In my other question I was given this macro which seems to work with the restriction (I think) that I select from Column A.

Selection.Insert Shift:=xlToRight, CopyOrigin:=xlFormatFromLeftOrAbove

Open in new window

Just wondering how similar this is to your version. I understand that your version gives a left/right indent choice, and also has a saved version to undo all the changes. Did I miss any other features?

I think I will write a question giving my best shot of keywords. I'll give enough keywords so that when I get back to work, I might be able to modify the scripts to adjust to the actual expressions. I'm still hoping that the color coding solves the entire problem.

Thanks again, Martin.
Martin LissOlder than dirtCommented:
Selection.Insert Shift:=xlToRight, CopyOrigin:=xlFormatFromLeftOrAbove
Yes that does work, and I use it, but it can't be used on rows that have merged cells unless you can tolerate data loss.

Did I miss any other features?
No.

The basic problem that need to be overcome is that while a "symmetrical"l structure like this easy to indent
H1
data
data
H2
data
H3
data
data
F3
data
F2
data
data
F1

one like this (I believe this is the structure in the workbook) is difficult
H1
data
data
data
data
H2
data
H3
H3a
data
H3a
data
F3
data
data
H4
data
H4a
data
F41
F4
data
F2
data
data
data
F1


And while I don't think color will help much, if there were headers and footers like the ones above (the names don't matter as long as they are at least partially unique) I think it would be pretty easy.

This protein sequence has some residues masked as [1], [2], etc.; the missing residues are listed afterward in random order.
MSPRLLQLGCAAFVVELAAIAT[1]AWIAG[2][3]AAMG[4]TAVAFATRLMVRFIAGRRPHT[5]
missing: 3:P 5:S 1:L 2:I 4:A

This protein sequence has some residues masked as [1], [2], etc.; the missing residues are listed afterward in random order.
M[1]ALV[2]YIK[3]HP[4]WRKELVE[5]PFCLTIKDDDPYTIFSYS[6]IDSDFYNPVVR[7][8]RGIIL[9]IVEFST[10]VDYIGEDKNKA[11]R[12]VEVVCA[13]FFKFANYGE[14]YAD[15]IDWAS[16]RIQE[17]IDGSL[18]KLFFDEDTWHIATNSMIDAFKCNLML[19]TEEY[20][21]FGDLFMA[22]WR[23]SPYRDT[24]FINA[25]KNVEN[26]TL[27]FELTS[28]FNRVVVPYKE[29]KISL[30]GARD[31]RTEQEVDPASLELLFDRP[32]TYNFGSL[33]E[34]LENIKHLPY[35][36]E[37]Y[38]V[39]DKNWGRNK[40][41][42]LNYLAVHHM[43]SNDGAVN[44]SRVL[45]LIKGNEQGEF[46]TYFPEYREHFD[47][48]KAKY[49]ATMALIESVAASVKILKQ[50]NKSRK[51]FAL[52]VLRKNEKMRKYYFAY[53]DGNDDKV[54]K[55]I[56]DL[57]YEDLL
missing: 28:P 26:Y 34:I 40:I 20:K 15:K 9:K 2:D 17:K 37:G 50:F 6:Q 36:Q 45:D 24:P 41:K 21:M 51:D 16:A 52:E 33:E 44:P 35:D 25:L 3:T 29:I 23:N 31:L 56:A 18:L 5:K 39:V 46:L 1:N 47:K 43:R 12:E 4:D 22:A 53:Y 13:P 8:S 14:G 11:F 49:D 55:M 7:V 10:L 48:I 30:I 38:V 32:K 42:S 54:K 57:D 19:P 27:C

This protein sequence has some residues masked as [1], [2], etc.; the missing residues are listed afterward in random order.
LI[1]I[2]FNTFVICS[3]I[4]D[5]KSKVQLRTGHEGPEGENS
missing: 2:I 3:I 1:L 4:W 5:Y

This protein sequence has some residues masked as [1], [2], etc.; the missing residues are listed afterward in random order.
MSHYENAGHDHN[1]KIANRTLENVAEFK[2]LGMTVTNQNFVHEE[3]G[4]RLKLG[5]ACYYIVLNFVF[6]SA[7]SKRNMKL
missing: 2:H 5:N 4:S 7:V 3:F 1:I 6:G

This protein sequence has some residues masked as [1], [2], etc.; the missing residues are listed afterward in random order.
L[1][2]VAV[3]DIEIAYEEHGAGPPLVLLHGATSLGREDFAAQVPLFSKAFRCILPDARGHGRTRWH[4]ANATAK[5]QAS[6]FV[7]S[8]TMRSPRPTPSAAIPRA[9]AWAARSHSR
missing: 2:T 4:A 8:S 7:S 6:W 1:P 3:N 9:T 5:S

Having said all that, I just realized that I never said that you’re welcome and I’m glad I was able to help.

If you expand the “Full Biography” section of my profile you’ll find links to some articles I’ve written that may interest you.

Marty - Microsoft MVP 2009 to 2017
              Experts Exchange Most Valuable Expert (MVE) 2015, 2017
              Experts Exchange Top Expert Visual Basic Classic 2012 to 2018
              Experts Exchange Top Expert VBA 2018
phoffric\Author Commented:
>> is difficult

I wrote the keyword variation. An expert is talking about a stack to solve the problem and indenting as the algorithm moves along. Does that idea help make the problem less difficult?

https://www.experts-exchange.com/questions/29131489/Use-keywords-and-expressions-to-indent-nested-structures-in-Excel.html
Martin LissOlder than dirtCommented:
I don't know but I'll look into it. I also saw your new question and plan on tackling it.
phoffric\Author Commented:
H1
data
data
data
data
H2
data
H3
H3a
data
H3a  -- did I have 2 identical headers? I have so many variations, not sure which one to look at.
data
F3     -- If this F3 is the end of H3, then this is a mistake on my part. 

Open in new window

Something like this would be correct:
H3
H3a
data
H3b
data
F3b
F3a
F3

Open in new window

phoffric\Author Commented:
I thought a little about using a stack in C++ (my preferred language). If H keywords are just "begin", "loop", or "if", and if F keywords are just "end", then push row numbers of H keywords onto stack, and when an "end" appears, pop the H off the stack. Now you have H row # and F row #, and indent in between those two row numbers.